It is through Calcifer's powers that Howl's castle is able to move. The fire demon will obey only Howl, though Sophie does manage to bully the demon on occasion to do her bidding, sometimes with disastrous results.
Calcifer is a fallen star who was caught by Howl. Calcifer didn't want to die, so he struck a deal with the wizard. Calcifer got Howl's heart and a prolonged life, and Howl received full access to all of Calcifer's considerable powers.
After a while, both Calcifer and Howl resent the contract, but it cannot be broken. When Sophie Hatter comes to Howl's moving castle, Calcifer recognizes that she is under a curse thanks to the Witch of Waste and that Sophie has considerable powers of her own of which she is unaware. To break his own curse, Calcifer offers to lift the curse placed on Sophie once she manages to break Calcifer's contract with Howl.
Unfortunately, neither Calcifer nor Howl could directly tell Sophie what the contract was and thus she must figure it out on her own. Sophie eventually discovers what the bargain is, uses her newfound magic to give Calcifer another 1000 years of life, and to return Howl's heart. Calcifer stays with Sophie and Howl in the castle, fulfilling much of the same duties as he did before, and he is able to come and go as he pleases. In Castle in the Air (1990), the semi-sequel to Howl's Moving Castle, Calcifer spends most of his time as a magic carpet that works best when flattered, until Howl says his name, returning him to his original state.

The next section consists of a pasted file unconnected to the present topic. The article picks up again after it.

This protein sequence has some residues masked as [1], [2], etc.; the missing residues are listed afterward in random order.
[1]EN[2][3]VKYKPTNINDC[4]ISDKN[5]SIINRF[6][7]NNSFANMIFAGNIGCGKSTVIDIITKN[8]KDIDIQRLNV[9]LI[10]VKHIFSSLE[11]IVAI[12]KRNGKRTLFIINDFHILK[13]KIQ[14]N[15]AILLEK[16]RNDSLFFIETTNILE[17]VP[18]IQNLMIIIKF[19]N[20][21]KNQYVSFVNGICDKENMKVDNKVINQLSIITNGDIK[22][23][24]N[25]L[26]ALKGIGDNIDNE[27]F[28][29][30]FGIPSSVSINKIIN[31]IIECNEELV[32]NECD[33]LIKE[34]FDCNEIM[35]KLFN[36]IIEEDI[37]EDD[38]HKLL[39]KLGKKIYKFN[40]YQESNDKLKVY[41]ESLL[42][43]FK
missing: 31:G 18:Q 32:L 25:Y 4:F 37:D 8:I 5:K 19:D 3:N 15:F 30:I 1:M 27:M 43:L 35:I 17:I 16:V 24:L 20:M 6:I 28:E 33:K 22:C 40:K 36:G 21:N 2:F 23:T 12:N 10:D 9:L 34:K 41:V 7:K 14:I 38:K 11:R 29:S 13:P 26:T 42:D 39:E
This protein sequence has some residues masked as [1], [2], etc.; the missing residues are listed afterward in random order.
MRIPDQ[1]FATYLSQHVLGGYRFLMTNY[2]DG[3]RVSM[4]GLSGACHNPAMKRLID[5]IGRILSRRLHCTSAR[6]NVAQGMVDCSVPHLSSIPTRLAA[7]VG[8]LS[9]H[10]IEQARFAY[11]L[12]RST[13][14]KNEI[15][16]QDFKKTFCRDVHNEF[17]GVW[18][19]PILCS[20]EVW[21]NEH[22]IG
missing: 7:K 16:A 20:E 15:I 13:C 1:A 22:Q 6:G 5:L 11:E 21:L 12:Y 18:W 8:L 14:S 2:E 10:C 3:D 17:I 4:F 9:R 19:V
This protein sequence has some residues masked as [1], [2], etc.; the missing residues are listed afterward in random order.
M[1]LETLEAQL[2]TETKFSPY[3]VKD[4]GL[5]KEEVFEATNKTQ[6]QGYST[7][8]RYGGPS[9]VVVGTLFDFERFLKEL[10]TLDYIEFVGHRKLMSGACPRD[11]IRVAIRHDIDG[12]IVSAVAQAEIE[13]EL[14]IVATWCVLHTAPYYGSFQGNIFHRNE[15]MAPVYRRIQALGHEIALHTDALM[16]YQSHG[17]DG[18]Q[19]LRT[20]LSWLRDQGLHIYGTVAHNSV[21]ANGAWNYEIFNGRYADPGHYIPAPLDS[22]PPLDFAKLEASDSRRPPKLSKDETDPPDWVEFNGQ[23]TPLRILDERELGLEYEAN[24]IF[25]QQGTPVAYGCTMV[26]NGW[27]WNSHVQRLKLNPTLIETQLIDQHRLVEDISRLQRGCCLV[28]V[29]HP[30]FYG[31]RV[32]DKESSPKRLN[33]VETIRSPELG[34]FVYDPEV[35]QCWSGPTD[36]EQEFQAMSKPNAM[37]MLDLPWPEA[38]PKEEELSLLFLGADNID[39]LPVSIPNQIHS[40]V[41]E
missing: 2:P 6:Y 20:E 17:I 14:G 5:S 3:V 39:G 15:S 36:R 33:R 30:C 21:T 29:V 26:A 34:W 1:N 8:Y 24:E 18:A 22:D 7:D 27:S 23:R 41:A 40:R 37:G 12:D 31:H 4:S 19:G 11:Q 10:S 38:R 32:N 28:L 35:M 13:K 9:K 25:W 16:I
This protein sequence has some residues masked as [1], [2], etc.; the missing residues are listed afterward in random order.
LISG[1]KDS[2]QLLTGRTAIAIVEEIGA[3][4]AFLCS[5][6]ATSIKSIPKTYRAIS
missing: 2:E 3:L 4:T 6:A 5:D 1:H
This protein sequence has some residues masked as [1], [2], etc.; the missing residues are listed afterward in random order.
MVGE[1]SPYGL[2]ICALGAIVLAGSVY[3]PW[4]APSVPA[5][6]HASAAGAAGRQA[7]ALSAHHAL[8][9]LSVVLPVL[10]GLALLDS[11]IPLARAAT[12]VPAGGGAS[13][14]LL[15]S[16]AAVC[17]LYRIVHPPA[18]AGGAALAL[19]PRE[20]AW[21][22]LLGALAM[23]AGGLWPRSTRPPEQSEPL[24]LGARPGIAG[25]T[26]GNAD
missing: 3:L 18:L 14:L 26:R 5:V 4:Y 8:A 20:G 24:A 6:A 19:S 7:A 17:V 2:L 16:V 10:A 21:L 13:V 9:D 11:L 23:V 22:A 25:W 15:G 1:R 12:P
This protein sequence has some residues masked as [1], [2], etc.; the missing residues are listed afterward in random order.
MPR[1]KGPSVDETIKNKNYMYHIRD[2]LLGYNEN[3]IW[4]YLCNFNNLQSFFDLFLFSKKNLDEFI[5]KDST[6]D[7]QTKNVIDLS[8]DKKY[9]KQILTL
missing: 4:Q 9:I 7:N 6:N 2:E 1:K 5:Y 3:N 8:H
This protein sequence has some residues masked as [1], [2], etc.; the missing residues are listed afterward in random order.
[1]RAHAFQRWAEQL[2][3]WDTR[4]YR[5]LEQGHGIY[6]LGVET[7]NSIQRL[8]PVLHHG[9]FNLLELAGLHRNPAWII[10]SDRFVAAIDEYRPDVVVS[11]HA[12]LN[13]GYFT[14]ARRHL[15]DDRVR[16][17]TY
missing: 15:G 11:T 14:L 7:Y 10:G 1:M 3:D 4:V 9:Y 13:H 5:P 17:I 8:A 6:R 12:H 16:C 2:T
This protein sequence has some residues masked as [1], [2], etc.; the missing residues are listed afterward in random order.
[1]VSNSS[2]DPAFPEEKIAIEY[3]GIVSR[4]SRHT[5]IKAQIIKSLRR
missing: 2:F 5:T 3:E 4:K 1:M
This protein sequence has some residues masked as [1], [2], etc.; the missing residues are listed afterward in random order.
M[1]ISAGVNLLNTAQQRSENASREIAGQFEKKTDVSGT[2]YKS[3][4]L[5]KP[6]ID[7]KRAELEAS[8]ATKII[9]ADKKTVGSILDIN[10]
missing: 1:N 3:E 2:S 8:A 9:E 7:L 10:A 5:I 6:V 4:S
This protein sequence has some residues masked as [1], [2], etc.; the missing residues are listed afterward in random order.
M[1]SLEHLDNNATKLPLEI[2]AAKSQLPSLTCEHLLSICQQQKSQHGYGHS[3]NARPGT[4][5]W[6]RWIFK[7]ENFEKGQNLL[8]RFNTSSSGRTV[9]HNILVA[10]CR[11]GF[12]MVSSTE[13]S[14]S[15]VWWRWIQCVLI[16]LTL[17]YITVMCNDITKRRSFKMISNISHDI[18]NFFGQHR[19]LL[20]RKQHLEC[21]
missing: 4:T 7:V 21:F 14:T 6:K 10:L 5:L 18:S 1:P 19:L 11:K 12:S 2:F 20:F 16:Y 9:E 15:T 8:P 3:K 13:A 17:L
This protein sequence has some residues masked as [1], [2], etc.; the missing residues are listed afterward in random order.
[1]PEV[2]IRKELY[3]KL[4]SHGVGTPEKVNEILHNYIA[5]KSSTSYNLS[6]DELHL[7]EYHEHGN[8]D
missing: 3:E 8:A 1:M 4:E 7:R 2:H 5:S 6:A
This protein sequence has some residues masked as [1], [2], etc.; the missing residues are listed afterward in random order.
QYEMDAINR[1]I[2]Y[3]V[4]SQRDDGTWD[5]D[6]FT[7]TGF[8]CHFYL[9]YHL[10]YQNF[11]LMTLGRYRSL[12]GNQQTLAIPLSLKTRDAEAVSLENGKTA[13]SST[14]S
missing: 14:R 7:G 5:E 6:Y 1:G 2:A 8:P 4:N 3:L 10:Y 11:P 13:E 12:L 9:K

Establishing a baseline for management of the rock scallop, Spondylus calcifer (Carpenter 1857): growth and reproduction in the upper Gulf of California, Mexico.(Report)
Aug 01, 2008; ABSTRACT The rock scallop (also known as "donkey thorny oyster," "spiny oyster," and "thorny oyster Spondylus Calcifer, is...
Spawning induction, fecundity estimation, and larval culture of Spondylus calcifer (Carpenter, 1857) (Bivalvia: Spondylidae).(Report)
Apr 01, 2010; ABSTRACT In this study we describe spawning induction, fecundity estimation, and the early life history of the rock scallop...